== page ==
Friday, September 4, 2015

Stealing Plots

Happy Friday, good people of the blogosphere! I hope you all had a fantastic week and are looking forward to the long weekend. Perhaps you want to use that time to craft new book ideas. Well, you've come to the right place! Today, I'm going over how you can steal plots from real life to craft novels. Intrigued? Then grab those pens and notebooks and let's get going!


If you remember the posts I did on plot ideas (part one and part two), you'll know I'm a huge advocate of using things you see/read/hear to inspire you. Well, let's look at life for some inspiration and see exactly how that works.

Situation one: You're sitting, watching the news, and a story comes on about terrorists on a train and three heroes who leap in and save the day (anyone remember this?). That's an awesome story, right? Those men have been talked about often since that day.

Situation two: Friend one calls you, sobbing. Her husband was part of the Ashley Madison scandal, and your friend has discovered he's had multiple affairs. Her life is ruined, and she tells you all the warning signs she saw but ignored as you try to make her feel better.

Let's break down and re-work both situations for awesome plot ideas, shall we?

Situation one: What if the terrorists were vampires and the heroes were slayers? Or, what if they were all women instead of men? What would've happened if it were some kind of plot to get rid of a different terrorist who was planning to bomb the train, and the men sent to stop it were thwarted by the "heroes" who thought they were doing something good?

Situation two: What if the husband wasn't cheating, but he'd been doing some kind of recon mission for the CIA or some secret organization? All the "warning" signs weren't what they seemed, but the wife has no way of knowing because she doesn't know he's a spy/assassin. That's a whole different story.

It's not the situation that matters; it's the details you want to store away in your brain for the book you can write with these ideas that are important.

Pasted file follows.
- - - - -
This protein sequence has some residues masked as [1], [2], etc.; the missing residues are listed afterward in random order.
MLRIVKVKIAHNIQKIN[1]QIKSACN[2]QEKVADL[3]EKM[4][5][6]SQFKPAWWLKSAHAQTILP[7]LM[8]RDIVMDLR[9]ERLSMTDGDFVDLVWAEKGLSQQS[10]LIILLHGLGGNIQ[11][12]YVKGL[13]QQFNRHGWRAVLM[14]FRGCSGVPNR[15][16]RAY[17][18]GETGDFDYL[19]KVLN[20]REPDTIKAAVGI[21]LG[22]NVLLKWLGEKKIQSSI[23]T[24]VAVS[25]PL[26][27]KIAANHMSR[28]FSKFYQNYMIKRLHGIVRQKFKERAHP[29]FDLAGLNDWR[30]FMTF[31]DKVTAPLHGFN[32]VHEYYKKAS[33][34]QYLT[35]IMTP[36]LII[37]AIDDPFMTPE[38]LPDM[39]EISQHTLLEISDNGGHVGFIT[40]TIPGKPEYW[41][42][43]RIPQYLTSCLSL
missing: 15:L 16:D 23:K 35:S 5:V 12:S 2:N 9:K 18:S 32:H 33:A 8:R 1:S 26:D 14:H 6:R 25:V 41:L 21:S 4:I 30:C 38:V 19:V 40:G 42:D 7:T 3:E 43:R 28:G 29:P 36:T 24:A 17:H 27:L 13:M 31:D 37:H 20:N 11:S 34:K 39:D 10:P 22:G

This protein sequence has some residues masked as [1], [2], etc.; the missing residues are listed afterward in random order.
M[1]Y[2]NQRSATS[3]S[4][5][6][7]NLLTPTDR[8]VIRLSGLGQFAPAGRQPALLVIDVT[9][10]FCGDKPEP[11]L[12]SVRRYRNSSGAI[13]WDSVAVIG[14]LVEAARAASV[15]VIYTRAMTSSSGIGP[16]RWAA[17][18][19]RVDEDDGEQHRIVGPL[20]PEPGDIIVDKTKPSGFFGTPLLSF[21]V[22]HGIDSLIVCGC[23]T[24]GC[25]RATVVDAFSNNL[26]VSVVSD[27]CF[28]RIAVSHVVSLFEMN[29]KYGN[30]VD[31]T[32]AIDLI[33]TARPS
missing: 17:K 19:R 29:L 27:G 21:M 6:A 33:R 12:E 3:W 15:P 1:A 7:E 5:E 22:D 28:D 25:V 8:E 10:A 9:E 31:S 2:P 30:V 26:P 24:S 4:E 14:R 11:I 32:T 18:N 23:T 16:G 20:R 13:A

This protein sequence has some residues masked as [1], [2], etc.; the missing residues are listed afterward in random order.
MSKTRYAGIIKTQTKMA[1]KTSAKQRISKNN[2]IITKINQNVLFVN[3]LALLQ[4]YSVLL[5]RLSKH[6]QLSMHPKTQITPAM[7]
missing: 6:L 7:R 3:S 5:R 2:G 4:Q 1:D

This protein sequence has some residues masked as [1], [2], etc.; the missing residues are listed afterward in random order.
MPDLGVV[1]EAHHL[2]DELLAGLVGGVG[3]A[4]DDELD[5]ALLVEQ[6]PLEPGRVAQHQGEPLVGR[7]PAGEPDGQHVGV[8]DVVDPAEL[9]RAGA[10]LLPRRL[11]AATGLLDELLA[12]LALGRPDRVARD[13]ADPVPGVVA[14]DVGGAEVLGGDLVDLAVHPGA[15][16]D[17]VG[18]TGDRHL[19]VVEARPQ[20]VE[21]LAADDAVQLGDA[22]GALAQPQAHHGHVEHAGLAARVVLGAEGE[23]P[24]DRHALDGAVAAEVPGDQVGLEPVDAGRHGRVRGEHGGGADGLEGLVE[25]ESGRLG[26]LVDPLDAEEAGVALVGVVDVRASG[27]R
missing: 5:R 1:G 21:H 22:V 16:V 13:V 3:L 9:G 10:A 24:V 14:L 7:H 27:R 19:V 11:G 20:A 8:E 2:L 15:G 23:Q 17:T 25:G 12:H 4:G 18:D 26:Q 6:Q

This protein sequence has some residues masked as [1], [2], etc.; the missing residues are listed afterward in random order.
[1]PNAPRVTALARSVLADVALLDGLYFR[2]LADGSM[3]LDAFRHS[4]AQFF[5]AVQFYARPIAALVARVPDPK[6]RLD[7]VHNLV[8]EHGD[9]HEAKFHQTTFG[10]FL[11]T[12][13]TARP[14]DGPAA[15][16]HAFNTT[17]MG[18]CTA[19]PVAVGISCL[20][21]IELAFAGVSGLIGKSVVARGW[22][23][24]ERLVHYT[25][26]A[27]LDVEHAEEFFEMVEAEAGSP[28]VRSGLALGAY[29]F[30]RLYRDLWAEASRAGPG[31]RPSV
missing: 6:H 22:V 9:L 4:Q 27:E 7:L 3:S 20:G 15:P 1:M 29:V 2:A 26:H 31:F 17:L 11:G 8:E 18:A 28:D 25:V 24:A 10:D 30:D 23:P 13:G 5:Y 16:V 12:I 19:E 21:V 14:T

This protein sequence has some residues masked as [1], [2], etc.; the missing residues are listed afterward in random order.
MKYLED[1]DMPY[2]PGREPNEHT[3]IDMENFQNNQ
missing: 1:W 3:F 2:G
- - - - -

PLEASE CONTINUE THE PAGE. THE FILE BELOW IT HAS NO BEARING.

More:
What caused those men to react? What were they thinking? What did they see?

What were those "warning" signs your friend is talking about? How did her husband act? What excuses did he use to get out of the house and meet up with those women?

All these questions can be answered by watching interviews or asking questions. Be the sleuth. Be creative. Bend the world to fit the story you want to read, and write it.

Whether you're a paranormal, contemporary, fantasy, dystopian, contemporary, murder mystery, or other genre author, you can make your story and characters feel more real to your reader when you use real-life situations as the basis.

So, this weekend, my challenge to you is to take something you see on television or hear on the news and turn it into a plot for a novel in your genre.

Post them below! Let's see how creative you can be!

Well, that's all for today, folks. Until next time, WRITE ON!

Jo

4 comments:

  1. My newest WIP is based on a news article I read last year. This is a rarity since most of my plotlines are usually not inspired by real-life events. I'm curious to see how "real" the book will feel to me as I'm writing compared to my other stories. Great post!

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    1. I can't wait to see what you do with it. So happy to hear your news, too! CONGRATULATIONS! :)

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  2. I recently learned of a murder that happened in a friend's family a little over 100 years ago. While it was solved, the circumstances where shady, and the investigator wasn't convinced the police got the right guy. It intrigued me so much that I want to research it then write a fiction around it with MY OWN theories. I've always shied away from writing historical because I'm afraid of getting time period details wrong, but I think I really want to do it. I just need to make sure my friend is okay with me using her family history as inspiration for a fiction novel.

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    1. If it's in the public domain (as most murder profiles are), you don't really need permission. Though, if you plan to use actual names, you may want to get all the releases and things signed. Just to be on the safe side. CYOA, always :) Thanks for the comment, June! I look forward to seeing what you do with it. Please do come back and let me know. Heck, let's do some release day stuff together :)

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